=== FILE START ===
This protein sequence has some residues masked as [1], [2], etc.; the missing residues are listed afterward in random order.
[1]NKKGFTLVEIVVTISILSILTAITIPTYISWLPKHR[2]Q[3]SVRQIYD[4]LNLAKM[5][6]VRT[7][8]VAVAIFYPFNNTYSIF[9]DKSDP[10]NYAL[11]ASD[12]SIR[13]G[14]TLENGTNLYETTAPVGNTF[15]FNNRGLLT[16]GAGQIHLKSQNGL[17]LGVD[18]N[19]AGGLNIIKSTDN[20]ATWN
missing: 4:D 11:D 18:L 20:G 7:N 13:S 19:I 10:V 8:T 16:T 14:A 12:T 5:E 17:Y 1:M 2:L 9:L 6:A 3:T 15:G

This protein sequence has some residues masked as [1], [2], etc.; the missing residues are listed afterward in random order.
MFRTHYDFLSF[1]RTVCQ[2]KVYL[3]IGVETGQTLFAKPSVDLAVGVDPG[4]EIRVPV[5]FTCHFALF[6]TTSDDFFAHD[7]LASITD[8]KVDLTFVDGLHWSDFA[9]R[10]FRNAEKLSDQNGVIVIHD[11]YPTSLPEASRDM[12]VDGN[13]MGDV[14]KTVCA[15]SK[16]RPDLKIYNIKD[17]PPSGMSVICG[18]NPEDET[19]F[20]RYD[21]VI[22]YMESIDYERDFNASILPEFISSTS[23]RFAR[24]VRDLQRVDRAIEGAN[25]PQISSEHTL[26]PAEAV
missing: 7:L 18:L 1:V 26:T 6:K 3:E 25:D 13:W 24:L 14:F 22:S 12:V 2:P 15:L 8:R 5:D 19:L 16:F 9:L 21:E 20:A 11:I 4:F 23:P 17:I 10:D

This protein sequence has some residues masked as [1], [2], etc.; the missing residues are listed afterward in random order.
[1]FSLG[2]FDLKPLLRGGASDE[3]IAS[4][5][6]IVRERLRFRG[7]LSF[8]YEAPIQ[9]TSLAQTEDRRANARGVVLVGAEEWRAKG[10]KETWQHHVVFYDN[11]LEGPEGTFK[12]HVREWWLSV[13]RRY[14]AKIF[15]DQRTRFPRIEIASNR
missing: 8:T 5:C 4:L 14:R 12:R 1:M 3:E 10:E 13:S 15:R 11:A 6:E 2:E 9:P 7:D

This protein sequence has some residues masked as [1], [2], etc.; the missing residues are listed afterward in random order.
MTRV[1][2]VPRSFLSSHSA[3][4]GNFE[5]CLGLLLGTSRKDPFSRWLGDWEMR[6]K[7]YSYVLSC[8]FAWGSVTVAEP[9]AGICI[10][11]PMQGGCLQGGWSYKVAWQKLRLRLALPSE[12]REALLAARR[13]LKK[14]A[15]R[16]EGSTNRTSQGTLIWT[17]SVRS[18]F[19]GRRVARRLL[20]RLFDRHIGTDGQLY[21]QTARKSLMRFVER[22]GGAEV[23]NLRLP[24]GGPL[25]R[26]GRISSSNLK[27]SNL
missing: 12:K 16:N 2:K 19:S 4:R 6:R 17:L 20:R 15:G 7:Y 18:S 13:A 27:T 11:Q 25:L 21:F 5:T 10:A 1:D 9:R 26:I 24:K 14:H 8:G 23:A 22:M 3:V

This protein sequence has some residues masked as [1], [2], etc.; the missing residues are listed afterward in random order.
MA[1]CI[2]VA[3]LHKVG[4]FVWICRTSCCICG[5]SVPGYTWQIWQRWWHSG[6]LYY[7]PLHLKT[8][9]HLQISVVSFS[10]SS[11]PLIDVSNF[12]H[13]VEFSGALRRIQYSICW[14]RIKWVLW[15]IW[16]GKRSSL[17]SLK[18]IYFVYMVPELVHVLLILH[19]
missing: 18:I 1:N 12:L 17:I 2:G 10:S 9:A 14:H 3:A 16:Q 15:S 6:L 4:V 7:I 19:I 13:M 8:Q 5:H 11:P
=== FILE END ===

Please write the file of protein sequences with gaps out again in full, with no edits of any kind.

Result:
This protein sequence has some residues masked as [1], [2], etc.; the missing residues are listed afterward in random order.
[1]NKKGFTLVEIVVTISILSILTAITIPTYISWLPKHR[2]Q[3]SVRQIYD[4]LNLAKM[5][6]VRT[7][8]VAVAIFYPFNNTYSIF[9]DKSDP[10]NYAL[11]ASD[12]SIR[13]G[14]TLENGTNLYETTAPVGNTF[15]FNNRGLLT[16]GAGQIHLKSQNGL[17]LGVD[18]N[19]AGGLNIIKSTDN[20]ATWN
missing: 4:D 11:D 18:L 20:G 7:N 13:S 19:I 10:V 8:T 16:T 14:A 12:T 5:E 17:Y 1:M 2:L 9:L 6:A 3:T 15:G

This protein sequence has some residues masked as [1], [2], etc.; the missing residues are listed afterward in random order.
MFRTHYDFLSF[1]RTVCQ[2]KVYL[3]IGVETGQTLFAKPSVDLAVGVDPG[4]EIRVPV[5]FTCHFALF[6]TTSDDFFAHD[7]LASITD[8]KVDLTFVDGLHWSDFA[9]R[10]FRNAEKLSDQNGVIVIHD[11]YPTSLPEASRDM[12]VDGN[13]MGDV[14]KTVCA[15]SK[16]RPDLKIYNIKD[17]PPSGMSVICG[18]NPEDET[19]F[20]RYD[21]VI[22]YMESIDYERDFNASILPEFISSTS[23]RFAR[24]VRDLQRVDRAIEGAN[25]PQISSEHTL[26]PAEAV
missing: 7:L 18:L 1:V 26:T 6:K 3:E 25:D 13:W 24:L 14:F 22:S 12:V 2:P 15:L 8:R 5:D 19:L 16:F 9:L 21:E 20:A 11:I 4:F 23:P 17:I 10:D

This protein sequence has some residues masked as [1], [2], etc.; the missing residues are listed afterward in random order.
[1]FSLG[2]FDLKPLLRGGASDE[3]IAS[4][5][6]IVRERLRFRG[7]LSF[8]YEAPIQ[9]TSLAQTEDRRANARGVVLVGAEEWRAKG[10]KETWQHHVVFYDN[11]LEGPEGTFK[12]HVREWWLSV[13]RRY[14]AKIF[15]DQRTRFPRIEIASNR
missing: 8:T 5:C 4:L 14:R 12:R 1:M 3:E 10:E 13:S 15:R 11:A 6:E 2:E 9:P 7:D

This protein sequence has some residues masked as [1], [2], etc.; the missing residues are listed afterward in random order.
MTRV[1][2]VPRSFLSSHSA[3][4]GNFE[5]CLGLLLGTSRKDPFSRWLGDWEMR[6]K[7]YSYVLSC[8]FAWGSVTVAEP[9]AGICI[10][11]PMQGGCLQGGWSYKVAWQKLRLRLALPSE[12]REALLAARR[13]LKK[14]A[15]R[16]EGSTNRTSQGTLIWT[17]SVRS[18]F[19]GRRVARRLL[20]RLFDRHIGTDGQLY[21]QTARKSLMRFVER[22]GGAEV[23]NLRLP[24]GGPL[25]R[26]GRISSSNLK[27]SNL
missing: 12:K 16:N 2:K 19:S 4:R 6:R 17:L 20:R 15:G 7:Y 18:S 13:A 27:T 11:Q 25:L 21:F 5:T 10:A 1:D 9:R 26:I 24:K 14:H 8:G 23:A 22:M 3:V

This protein sequence has some residues masked as [1], [2], etc.; the missing residues are listed afterward in random order.
MA[1]CI[2]VA[3]LHKVG[4]FVWICRTSCCICG[5]SVPGYTWQIWQRWWHSG[6]LYY[7]PLHLKT[8][9]HLQISVVSFS[10]SS[11]PLIDVSNF[12]H[13]VEFSGALRRIQYSICW[14]RIKWVLW[15]IW[16]GKRSSL[17]SLK[18]IYFVYMVPELVHVLLILH[19]
missing: 18:I 1:N 12:L 17:I 2:G 10:S 9:A 14:H 3:A 16:Q 15:S 6:L 4:V 7:I 19:I 13:M 8:Q 5:H 11:P